Clean and accessible bathroom facilities are something that most of us take for granted and expect as an everyday convenience; it is almost impossible for us to imagine any other kind of situation. But for 2.5 billion people – 40% of the world’s population – the options are unsafe toilets or practicing open defecation.

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Conventional sanitation – a flush toilet connected to a centralized sewer system – is possible for only a small fraction of people in the world. In developing countries, with water already a scarce commodity, it is impossible to build a centralized sewer system to begin with. This is why Deeper Missions seeks to use the latest in waterless, culturally correct latrine designs, such as the “Eloo”, made in Africa, for Africa.

One of the central components of the Millennium Development Goals (MDGs) is Water, Sanitation and Hygiene (WASH); poor sanitation and hygiene hinders meeting MDGs related to improving child health and mortality. WASH improvements can be as straightforward as the design and availability of improved latrines that do not contaminate ground water and prevent the breeding of germ-carrying insects. In Sierra Leone, only 31% of the entire nation have access to improved sanitation, the majority are people living in urban areas.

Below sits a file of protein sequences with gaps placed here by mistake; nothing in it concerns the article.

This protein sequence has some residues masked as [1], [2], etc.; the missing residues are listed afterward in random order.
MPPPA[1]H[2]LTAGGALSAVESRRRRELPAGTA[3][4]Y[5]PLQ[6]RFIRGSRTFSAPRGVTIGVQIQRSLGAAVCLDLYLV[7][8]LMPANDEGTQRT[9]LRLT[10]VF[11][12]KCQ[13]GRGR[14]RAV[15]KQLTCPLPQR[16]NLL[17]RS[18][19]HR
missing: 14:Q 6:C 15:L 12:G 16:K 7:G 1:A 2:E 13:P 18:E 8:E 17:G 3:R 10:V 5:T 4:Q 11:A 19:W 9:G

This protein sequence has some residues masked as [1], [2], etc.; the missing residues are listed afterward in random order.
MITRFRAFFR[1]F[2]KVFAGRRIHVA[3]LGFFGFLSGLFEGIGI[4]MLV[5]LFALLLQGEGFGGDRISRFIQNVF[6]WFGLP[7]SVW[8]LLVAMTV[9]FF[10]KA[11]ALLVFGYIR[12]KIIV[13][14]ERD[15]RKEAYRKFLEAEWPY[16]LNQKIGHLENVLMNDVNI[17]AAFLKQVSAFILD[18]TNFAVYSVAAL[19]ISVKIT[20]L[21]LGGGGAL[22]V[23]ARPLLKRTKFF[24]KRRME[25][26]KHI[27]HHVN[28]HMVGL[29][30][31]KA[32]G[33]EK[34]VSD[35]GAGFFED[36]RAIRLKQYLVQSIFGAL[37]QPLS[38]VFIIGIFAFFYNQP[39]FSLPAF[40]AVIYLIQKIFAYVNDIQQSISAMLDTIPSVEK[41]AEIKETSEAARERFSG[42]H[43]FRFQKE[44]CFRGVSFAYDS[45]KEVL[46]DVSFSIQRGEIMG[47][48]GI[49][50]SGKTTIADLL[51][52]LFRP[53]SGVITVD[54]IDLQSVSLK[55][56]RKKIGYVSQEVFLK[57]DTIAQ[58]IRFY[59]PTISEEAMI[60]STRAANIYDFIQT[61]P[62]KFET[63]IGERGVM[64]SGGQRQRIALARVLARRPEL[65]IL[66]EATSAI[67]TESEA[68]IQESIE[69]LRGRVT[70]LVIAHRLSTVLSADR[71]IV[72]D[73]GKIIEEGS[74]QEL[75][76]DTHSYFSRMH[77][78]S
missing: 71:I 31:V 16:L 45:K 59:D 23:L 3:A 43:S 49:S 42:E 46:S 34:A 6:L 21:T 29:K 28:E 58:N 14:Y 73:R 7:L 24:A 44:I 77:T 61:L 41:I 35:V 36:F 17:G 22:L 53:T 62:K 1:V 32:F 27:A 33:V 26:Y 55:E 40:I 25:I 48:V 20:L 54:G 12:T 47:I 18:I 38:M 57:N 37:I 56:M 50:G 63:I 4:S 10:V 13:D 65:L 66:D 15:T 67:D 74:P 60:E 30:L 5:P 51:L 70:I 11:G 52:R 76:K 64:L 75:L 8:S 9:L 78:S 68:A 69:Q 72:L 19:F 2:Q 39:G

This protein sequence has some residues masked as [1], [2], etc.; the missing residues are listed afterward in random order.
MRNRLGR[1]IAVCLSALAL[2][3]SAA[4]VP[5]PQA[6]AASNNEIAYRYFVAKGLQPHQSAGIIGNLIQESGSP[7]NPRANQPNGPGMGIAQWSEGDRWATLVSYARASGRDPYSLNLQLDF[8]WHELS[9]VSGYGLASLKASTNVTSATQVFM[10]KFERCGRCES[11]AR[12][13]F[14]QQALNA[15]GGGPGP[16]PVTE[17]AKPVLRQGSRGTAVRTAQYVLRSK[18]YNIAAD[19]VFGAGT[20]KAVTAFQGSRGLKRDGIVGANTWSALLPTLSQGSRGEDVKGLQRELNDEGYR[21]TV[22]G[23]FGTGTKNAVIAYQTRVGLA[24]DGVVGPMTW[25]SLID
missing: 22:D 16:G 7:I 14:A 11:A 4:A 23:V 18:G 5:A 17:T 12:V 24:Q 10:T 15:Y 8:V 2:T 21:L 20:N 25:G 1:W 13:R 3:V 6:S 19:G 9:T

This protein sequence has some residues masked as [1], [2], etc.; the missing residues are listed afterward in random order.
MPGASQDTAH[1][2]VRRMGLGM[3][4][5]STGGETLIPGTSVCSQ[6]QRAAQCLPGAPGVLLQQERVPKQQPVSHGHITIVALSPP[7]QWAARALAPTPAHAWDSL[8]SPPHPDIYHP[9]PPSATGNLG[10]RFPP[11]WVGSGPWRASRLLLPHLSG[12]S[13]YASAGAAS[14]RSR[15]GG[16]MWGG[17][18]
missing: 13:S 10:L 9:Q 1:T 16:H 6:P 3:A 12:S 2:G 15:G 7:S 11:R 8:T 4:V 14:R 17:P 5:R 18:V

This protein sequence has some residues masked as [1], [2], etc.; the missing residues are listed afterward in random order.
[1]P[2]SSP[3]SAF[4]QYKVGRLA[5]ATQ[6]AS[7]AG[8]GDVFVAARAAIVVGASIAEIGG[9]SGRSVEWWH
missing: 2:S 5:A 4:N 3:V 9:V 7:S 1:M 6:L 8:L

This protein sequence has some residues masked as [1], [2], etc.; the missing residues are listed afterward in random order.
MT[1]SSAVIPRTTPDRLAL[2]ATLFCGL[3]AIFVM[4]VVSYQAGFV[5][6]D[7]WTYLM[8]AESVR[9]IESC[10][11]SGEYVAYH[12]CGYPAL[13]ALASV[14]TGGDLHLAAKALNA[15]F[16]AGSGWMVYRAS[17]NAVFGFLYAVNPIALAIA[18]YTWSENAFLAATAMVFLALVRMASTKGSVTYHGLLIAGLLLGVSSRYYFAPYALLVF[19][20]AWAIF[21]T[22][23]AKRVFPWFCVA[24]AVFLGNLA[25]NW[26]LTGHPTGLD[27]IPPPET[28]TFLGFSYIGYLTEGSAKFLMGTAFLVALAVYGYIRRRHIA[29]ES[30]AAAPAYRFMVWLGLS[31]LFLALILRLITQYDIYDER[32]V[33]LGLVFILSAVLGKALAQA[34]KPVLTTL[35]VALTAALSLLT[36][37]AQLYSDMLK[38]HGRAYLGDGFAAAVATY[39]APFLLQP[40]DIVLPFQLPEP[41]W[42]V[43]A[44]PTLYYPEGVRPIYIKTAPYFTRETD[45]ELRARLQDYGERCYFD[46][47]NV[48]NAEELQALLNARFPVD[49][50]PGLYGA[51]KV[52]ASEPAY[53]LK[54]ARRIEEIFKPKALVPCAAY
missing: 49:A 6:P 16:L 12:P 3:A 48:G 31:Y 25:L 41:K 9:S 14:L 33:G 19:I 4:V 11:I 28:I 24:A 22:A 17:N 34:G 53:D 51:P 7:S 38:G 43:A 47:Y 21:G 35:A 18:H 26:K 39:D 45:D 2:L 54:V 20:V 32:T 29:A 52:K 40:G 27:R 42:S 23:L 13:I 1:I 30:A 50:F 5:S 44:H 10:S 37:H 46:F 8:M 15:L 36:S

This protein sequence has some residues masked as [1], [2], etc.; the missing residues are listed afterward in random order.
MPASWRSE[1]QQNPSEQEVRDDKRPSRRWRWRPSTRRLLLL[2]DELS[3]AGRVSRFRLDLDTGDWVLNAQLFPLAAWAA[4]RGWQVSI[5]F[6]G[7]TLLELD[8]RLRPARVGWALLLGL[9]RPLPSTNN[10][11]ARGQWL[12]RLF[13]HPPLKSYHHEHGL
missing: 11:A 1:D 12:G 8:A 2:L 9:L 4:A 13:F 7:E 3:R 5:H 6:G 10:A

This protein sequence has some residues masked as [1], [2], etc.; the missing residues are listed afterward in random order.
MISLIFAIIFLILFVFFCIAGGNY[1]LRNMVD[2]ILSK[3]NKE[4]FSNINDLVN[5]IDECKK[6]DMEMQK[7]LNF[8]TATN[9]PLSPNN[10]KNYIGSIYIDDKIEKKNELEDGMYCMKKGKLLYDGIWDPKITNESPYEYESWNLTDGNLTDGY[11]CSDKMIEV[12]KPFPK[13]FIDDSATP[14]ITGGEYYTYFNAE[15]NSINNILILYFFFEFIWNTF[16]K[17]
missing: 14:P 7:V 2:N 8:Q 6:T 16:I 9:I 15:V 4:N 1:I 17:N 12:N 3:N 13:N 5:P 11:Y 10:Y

Every year, food and water tainted with fecal matter cause 2.5 billion cases of diarrhea among children under five, resulting in 1.5 million child deaths. Chronic illness hinders child development by impeding the uptake of essential nutrients that are critical to the health of children’s minds, bodies and immune systems.

Deeper Missions is committed to bringing health-building solutions to communities, schools and hospitals, such as the Eloos for the Ebert-Kakua School for the Deaf, and for Mercy Hospital, shown above, and built in part with a grant from The Child Health Foundation.